Messages
236
Age
53
Loc
Prince Edward Island, Canada
hi.
anybody knows what to do in the event the spark drone or any drone should go to compass error because of some kind of magnetic interference? i heard horror stories of run away drones that would not respond to the RC control. what do you do to bring the bird back to you. or purposely crash if possible so at least you have something to turn in. will the bird regain signal? how would you guys handle this?
This seems to be a common concern among new Spark owners and with all the videos online talking about it it's not hard to understand why. From what I've read and watched, there seems to be two main types of flyaways and both are not confined to just the Spark.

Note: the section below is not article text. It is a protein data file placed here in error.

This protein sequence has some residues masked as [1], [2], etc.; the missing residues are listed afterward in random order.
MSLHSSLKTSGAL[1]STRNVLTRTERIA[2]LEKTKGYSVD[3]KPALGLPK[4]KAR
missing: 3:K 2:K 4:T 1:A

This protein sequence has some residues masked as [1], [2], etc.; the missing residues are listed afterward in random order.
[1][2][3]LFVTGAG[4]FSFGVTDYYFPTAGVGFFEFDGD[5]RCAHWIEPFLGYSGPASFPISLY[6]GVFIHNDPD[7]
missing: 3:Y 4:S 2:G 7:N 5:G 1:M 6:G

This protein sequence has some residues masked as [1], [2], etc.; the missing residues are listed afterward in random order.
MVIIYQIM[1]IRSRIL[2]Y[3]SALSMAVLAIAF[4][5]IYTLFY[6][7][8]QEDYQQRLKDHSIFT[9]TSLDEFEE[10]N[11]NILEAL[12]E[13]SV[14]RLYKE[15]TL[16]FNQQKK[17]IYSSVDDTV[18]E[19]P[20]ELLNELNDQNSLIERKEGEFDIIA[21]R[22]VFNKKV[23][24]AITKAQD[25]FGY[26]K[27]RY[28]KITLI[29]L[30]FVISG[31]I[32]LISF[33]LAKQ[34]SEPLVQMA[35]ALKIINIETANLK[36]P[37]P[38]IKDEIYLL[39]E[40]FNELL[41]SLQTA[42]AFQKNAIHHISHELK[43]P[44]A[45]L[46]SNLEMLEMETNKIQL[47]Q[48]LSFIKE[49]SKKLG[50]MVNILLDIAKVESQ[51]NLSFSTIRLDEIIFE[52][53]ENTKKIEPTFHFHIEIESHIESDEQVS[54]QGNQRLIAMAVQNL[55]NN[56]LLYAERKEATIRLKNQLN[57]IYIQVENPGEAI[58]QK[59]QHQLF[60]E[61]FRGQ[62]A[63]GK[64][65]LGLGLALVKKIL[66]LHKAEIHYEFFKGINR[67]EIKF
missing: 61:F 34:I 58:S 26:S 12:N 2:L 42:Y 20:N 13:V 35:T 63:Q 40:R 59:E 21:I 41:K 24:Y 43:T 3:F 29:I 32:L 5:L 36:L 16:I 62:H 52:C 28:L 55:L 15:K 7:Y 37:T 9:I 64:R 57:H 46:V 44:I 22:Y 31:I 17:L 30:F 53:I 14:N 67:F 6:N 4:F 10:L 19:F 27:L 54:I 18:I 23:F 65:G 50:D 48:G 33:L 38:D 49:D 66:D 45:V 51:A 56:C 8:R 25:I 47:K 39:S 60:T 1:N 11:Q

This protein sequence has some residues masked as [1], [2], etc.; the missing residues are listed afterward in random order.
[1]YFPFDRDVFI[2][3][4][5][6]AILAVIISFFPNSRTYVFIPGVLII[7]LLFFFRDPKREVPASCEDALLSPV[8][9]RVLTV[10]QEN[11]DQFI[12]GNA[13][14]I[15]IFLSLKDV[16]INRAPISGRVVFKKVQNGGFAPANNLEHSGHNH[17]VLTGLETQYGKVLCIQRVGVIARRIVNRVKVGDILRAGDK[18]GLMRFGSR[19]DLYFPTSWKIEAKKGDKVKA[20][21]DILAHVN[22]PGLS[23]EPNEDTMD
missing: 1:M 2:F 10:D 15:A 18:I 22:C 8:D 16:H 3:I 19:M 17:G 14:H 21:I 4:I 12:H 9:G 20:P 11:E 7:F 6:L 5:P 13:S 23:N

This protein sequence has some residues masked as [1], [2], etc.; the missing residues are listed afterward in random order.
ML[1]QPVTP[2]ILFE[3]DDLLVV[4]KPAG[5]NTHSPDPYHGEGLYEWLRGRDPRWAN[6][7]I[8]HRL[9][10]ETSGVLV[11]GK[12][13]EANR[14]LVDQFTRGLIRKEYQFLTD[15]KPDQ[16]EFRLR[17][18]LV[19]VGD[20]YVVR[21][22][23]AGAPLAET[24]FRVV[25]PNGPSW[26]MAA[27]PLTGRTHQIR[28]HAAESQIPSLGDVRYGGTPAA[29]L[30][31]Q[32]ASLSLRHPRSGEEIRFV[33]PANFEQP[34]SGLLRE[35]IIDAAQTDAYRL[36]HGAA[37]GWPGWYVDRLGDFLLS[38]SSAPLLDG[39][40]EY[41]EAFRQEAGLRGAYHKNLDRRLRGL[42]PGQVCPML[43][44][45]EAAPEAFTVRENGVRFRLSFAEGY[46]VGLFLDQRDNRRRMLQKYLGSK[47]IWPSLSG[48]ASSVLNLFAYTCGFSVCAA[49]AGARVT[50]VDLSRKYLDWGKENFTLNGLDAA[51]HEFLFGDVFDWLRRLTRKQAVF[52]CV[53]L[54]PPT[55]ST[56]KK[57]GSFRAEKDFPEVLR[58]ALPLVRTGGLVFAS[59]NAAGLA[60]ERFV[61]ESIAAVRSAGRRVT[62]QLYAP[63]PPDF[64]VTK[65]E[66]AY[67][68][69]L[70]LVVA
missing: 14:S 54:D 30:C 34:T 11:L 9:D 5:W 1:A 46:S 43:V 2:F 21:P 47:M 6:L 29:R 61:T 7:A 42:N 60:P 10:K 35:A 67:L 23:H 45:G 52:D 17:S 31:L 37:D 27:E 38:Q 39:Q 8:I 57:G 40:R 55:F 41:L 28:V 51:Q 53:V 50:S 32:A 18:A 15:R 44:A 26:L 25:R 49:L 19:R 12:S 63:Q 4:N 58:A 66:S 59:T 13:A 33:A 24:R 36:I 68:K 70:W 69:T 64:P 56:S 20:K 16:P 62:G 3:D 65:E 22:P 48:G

First and by far the most common is when the craft drops GPS positioning and reverts to ATTI mode (if flying the Spark above 10m) which is usually proceeded by a notification of a compass error which may be due to some form of magnetic interference. Most times the craft will regain GPS positioning in a few seconds and be able to hover in place but if it doesn't and there is any amount of wind the craft will quickly drift off making the situation look like the AC is purposely flying away itself. It's not and it's up to the pilot to fly the craft back with stick control which you will still have in most of these type situations. If the craft flies out of RC range and loses connection, it can still return to the HP on its own if GPS positioning returns at some point and enough battery power remains.